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ARSCLIST  October 2015

ARSCLIST October 2015

Subject:

REMINDER - TONIGHT! Joint ARSC/AES NY Chapter Meeting

From:

Kimberly Peach <[log in to unmask]>

Reply-To:

Association for Recorded Sound Discussion List <[log in to unmask]>

Date:

Tue, 6 Oct 2015 14:22:37 -0400

Content-Type:

text/plain

Parts/Attachments:

Parts/Attachments

text/plain (102 lines)

ARSC New York Chapter OCTOBER 2015 Meeting
A JOINT PRESENTATION WITH AES — N.Y. SECTION

7:00 P. M. Tuesday, 10/6/15
​NOTE NEW VENUE -->​
The New School for Jazz Performance

5th floor, 55 West 13 Street (between 5th & 6th Avenues) New York, NY

Join us for a Meet & Greet at 6:30pm Presentation begins at 7:00pm

Revisiting the Legendary 1938 Benny Goodman Carnegie Hall Concert, or

"The Greatest Broadcast That Never Happened"

Host: Robert Auld, AuldWorks
Expert panel: Vincent Pelote, Director of Operations, The Institute of Jazz
Studies, Rutgers University Seth B.Winner, President, Seth B. Winner Sound
Studios

Benny Goodman's January 16, 1938 concert in Carnegie Hall was one of the
most important musical events of its era. It signified a major cultural
shift, in which jazz was accepted as more than just entertainment played in
"low" venues like brothels and speakeasies. The 1950 Lp issue of the
concert was an immediate hit and has never been out of the catalogue since. It
is, simply, the largest selling jazz album of all time.

Many mysteries and misconceptions have abounded about how the concert was
recorded and what source was used for the initial 1950 Lp release. When
Columbia reissued the concert on CD in the 1980s, it seemed that the
original lacquer discs made in 1938 had been lost, so the first CD issue
used the 1950 tapes. In the 1990s, Phil Schaap, backed by the resources of
Sony (now owner of the Columbia catalogue), finally tracked down the
original disks and produced a reissue from them in 1999. That reissue was
controversial, as many of the problems of reproducing lacquer from the
thirties were not dealt with as well as they might have been.

So matters stood until recently, when Seth Winner, one of the most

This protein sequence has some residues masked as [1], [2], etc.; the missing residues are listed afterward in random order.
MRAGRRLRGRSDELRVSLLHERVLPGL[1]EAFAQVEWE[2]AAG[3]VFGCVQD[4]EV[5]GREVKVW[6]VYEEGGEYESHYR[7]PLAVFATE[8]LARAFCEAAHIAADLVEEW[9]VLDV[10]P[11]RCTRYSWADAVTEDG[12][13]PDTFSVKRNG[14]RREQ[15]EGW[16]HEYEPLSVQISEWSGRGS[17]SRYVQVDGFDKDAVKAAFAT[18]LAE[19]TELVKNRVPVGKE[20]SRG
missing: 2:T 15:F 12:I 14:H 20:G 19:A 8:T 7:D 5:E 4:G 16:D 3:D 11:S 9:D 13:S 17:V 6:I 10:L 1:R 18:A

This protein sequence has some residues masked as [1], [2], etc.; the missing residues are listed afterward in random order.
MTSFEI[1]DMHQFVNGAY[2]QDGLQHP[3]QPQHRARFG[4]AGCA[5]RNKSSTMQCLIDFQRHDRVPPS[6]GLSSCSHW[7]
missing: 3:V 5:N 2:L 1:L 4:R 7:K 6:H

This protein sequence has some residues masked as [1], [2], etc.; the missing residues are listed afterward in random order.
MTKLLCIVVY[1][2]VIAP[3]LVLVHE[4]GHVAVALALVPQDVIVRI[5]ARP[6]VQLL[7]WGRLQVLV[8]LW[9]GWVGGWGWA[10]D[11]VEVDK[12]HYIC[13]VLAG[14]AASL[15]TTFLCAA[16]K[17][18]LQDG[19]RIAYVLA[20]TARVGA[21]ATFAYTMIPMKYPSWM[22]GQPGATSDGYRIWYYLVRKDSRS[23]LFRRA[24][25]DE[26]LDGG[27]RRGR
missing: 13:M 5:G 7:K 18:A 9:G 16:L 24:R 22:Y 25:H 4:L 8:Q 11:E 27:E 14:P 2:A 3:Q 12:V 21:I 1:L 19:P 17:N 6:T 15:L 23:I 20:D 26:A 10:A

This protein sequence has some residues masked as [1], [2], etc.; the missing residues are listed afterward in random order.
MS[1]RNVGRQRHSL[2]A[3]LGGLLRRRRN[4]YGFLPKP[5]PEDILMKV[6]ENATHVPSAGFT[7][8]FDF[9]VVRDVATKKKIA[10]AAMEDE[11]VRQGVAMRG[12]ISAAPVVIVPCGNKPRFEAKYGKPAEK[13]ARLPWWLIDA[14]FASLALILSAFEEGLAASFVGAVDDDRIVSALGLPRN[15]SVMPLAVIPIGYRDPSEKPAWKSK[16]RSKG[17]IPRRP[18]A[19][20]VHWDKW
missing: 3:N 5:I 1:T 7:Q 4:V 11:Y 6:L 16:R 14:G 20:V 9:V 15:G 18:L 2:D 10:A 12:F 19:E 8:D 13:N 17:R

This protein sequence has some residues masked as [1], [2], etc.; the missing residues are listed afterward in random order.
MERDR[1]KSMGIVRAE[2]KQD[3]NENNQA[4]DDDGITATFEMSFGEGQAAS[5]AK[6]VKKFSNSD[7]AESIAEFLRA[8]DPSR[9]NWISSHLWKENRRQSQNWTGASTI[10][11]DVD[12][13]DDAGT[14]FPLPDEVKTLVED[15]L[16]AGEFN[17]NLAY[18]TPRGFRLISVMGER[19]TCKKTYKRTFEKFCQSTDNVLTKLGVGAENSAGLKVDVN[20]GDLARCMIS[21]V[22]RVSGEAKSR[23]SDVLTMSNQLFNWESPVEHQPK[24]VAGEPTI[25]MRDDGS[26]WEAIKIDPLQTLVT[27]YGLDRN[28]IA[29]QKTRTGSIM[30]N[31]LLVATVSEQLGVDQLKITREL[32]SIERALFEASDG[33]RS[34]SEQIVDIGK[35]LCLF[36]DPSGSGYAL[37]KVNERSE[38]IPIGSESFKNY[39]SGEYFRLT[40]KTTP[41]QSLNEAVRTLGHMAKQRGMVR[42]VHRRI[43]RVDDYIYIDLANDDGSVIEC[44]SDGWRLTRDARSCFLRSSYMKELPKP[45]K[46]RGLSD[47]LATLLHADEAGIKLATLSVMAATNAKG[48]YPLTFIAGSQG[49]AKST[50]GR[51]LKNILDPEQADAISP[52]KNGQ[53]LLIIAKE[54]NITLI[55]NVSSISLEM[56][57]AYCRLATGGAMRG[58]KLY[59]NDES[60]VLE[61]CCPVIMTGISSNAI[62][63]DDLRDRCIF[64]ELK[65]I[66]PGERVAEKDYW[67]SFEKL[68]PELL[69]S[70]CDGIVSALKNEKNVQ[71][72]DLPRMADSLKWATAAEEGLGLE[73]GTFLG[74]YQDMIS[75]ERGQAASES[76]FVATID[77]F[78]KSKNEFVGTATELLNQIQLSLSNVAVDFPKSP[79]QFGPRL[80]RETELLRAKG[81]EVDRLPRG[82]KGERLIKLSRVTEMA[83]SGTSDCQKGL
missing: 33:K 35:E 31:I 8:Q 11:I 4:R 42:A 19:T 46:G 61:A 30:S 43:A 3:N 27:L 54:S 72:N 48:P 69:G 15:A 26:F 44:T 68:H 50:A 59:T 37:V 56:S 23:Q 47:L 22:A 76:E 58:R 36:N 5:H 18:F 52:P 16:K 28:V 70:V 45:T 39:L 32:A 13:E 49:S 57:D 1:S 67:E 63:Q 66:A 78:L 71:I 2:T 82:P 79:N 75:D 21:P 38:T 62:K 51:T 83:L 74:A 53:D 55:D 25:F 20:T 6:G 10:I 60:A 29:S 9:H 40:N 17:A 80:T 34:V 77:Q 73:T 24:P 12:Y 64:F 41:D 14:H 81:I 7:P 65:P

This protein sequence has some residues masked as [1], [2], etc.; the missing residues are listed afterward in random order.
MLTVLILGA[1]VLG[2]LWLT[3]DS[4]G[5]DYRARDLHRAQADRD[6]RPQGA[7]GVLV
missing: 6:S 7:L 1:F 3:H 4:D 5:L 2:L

experienced historical transfer engineers who specializes in audio
restoration, came into possession of the original transcription discs. At
this AES New York section meeting, Vincent Pelote and Mr. Winner will
discuss the importance of this concert, the origins of this particular set
of discs, and the problems that are present in this source as well as in
all the previous re-masterings. We will hear audio examples illustrating
both those problems, and the digital techniques that can be used to restore
the sound for possible future issues.

Vincent Pelote is Director of Operations at the Institute of Jazz Studies
at Rutgers University, Newark campus. He has lectured on a number of jazz
topics such as Women in Jazz, Louis Armstrong, Eubie Blake, and The
International Sweethearts of Rhythm. He has compiled discographies of
Billie Holiday, Lionel Hampton, the Commodore record label and he is one of
the contributors to the Oxford Companion to Jazz. Mr. Pelote has written a
number of LP and CD program notes on jazz guitar, Mary Lou Williams, Benny
Carter, Johnny Smith and others. He is one of the hosts of the radio
program, "Jazz From the Archives," on WBGO-FM, Newark’s NPR affiliate.

Seth B. Winner is currently engaged in a NARAS-sponsored conservation and
preservation project with New York Philharmonic World War II-era
broadcasts. He established Seth B. Winner Sound Studios in 1990. Included
among his previous re-mastering clients are the Minnesota Orchestra,
Metropolitan Opera, Sony Music, Pavilion Records, Ltd., Crystal and
Universal Records. He has earned three Grammy Nominations and one honorable
mention from NARAS. From 1996-2004, he was co-chair with Gary Galo of
ARSC’s Technical Committee and a contributor to the CLIR

Technical Report concerning analogue identification, conservation and
preservation. Recent preservation and re-mastering projects have been
undertaken for The Cy Walter Archives, the Bach Aria Group, the Princeton
Symphony Orchestra and Mark Laycock, the Schnabel Family Foundation, the
Benny Carter and Benny Goodman Collections housed at Rutgers University’s
Institute of Jazz Studies, and a 4-CD package devoted to Jussi Björling’s
American radio broadcasts published by the American JB Society on the WHRA
label. Since 1989 he has re-mastered the critically acclaimed Vocal Record
Collectors’ Society Annual Issues. As a sound engineer at the New York
Public Library for almost 25 years, he has supervised the preservation of
such collections as the Voice of America, the National Orchestral
Association, the Little Orchestra Society, Roberta Peters, Henry Cowell,
Vincent Persichetti, Otto Luening and Eubie Blake. He has also been the
technical curator of the Toscanini Collection since 1988.

OUR NEXT PROGRAM WILL BE ON 19 NOVEMBER

Sonic Arts Center, Room 95, Shepard Hall, CCNY

Paul Kozel will present TOWER MUSIC, recording the sounds of Paris’s Eiffel
Tower ↂ

The Sonic Arts Center at CCNY offers 4-year Bachelor of Fine Arts degrees
in Music with a concentration in Music and Audio Technology. Their program
provides an in-depth curriculum emphasizing real-world skills with a
project-based approach. Students enjoy a well-rounded program, with
emphasis on audio technology, music theory, orchestration, and history to
help them compete in a field that today demands an ever-growing and highly
diverse skill set.

All ARSC NY Chapter meetings are free and open to the public.

Voluntary contributions to help defray our expenses are welcome!

To join ARSC, visit http://www.arsc-audio.org

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